By NBF News
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The Harvard School of Public Health led the team that carried out the study. Also involved in the study are teams drawn from universities in Nigeria, USA and the UK.

A statement in Kano yesterday said the report, which was compiled by an independent task force of prominent Nigerians, convened by the British Council, would be presented to the public in Abuja, today. It added that the aim of the study was to spark off debate on the needs of young people, and policies to harness their potentials.

'Youths, not oil, will be the country's most valuable resource in the 21st century. If the country continues on its recent economic growth rate, improves education, health standard, and creates jobs, the average Nigerian could be three times richer by 2030, and over 30 million people will be lifted out of poverty. But if Nigeria fails to plan for its next generation, it faces serious problems as a result of the growing number of young people frustrated by lack of jobs and opportunities,' the report said.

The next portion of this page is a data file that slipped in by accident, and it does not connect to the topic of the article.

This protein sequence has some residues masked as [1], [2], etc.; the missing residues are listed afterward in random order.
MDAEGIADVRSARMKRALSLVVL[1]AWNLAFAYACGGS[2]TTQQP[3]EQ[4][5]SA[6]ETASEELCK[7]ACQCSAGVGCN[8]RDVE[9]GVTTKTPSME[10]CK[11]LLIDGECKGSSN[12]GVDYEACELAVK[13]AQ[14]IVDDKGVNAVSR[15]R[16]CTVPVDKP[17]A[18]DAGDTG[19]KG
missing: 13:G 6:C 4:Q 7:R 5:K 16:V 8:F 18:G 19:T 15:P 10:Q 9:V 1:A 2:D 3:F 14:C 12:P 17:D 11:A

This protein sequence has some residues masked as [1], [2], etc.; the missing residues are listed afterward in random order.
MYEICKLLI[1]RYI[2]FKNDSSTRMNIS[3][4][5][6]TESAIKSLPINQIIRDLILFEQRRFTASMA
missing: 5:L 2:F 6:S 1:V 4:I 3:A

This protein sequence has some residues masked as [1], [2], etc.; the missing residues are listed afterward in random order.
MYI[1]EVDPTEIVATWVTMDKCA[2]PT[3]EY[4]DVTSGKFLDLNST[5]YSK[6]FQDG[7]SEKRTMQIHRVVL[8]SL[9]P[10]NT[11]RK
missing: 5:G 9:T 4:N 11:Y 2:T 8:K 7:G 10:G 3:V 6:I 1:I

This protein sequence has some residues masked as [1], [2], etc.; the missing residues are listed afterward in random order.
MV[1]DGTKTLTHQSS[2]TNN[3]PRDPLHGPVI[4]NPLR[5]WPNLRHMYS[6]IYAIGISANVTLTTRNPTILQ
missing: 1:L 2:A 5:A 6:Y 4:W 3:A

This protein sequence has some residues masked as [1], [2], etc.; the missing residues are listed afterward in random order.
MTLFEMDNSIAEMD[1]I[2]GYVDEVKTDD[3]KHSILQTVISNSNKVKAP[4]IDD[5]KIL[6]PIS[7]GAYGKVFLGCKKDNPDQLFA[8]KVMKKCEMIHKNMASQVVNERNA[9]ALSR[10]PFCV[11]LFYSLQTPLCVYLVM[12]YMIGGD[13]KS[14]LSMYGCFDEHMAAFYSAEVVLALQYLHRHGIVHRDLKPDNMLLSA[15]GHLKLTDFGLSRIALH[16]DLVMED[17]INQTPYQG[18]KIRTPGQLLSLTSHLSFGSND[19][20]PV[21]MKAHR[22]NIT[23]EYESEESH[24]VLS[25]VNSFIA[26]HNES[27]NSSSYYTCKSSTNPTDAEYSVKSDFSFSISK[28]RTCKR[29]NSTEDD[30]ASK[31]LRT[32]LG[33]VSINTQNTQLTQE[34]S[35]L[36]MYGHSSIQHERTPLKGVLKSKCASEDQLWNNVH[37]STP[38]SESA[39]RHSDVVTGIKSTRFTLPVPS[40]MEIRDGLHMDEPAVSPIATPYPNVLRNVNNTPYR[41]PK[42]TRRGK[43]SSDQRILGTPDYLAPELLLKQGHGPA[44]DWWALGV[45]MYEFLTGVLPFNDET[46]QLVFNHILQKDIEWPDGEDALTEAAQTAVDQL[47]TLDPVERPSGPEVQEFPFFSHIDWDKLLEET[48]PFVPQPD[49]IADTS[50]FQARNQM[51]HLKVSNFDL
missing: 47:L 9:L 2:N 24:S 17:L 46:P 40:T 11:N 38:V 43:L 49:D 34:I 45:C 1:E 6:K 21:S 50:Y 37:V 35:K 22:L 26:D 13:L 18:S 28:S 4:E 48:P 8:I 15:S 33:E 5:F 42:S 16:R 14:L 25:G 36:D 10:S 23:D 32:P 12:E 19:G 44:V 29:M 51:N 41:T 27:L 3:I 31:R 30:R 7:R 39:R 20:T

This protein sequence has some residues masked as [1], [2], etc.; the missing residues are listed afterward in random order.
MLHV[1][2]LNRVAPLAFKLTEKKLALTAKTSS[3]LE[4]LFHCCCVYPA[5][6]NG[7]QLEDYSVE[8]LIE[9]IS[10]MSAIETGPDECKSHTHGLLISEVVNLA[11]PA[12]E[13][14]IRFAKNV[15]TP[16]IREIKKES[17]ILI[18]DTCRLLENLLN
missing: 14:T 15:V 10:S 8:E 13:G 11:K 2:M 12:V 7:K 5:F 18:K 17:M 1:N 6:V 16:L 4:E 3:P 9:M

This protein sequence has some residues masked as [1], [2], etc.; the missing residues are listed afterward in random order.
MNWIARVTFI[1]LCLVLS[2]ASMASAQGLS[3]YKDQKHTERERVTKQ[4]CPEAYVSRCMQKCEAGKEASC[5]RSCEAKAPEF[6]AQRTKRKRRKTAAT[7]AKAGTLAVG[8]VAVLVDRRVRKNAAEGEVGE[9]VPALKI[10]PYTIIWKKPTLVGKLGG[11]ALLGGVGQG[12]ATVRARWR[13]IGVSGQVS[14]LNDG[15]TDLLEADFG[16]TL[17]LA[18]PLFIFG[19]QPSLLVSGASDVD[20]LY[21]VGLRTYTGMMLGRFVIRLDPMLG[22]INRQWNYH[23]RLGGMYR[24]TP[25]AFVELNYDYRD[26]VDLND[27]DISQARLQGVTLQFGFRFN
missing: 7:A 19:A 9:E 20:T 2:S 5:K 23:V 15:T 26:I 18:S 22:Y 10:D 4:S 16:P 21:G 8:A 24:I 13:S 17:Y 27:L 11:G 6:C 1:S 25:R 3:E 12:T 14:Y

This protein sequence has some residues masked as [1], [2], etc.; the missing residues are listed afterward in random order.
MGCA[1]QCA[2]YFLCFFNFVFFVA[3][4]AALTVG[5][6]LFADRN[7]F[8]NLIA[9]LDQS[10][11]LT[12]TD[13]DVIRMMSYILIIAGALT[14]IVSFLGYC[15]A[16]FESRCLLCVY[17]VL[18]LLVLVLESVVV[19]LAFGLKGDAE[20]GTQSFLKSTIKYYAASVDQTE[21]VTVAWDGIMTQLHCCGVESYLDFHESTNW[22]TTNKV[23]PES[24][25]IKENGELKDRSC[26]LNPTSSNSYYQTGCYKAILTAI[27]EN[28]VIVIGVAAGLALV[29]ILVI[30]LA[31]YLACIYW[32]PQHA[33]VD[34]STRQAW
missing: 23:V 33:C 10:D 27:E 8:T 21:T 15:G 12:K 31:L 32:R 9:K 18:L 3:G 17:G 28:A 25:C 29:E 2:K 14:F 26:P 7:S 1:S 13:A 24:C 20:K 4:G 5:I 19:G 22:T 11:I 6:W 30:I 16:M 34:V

The report maintained that if Nigeria fails to harness its potentials, it could be a hub for instability and social unrest.

'Nigeria needs to create 25 million jobs in the next 10 years, and shift its focus from oil, which contributes 40 per cent to national GDP, but only employs 0.15 per cent of the population,' it added.

The members of the task force include Dr. Ngozi Okonjo-Iweala, managing director of the World Bank, Frank Nweke, Lamido Ado Bayero, Donald Duke, Pat Utomi and Maryam Uwais.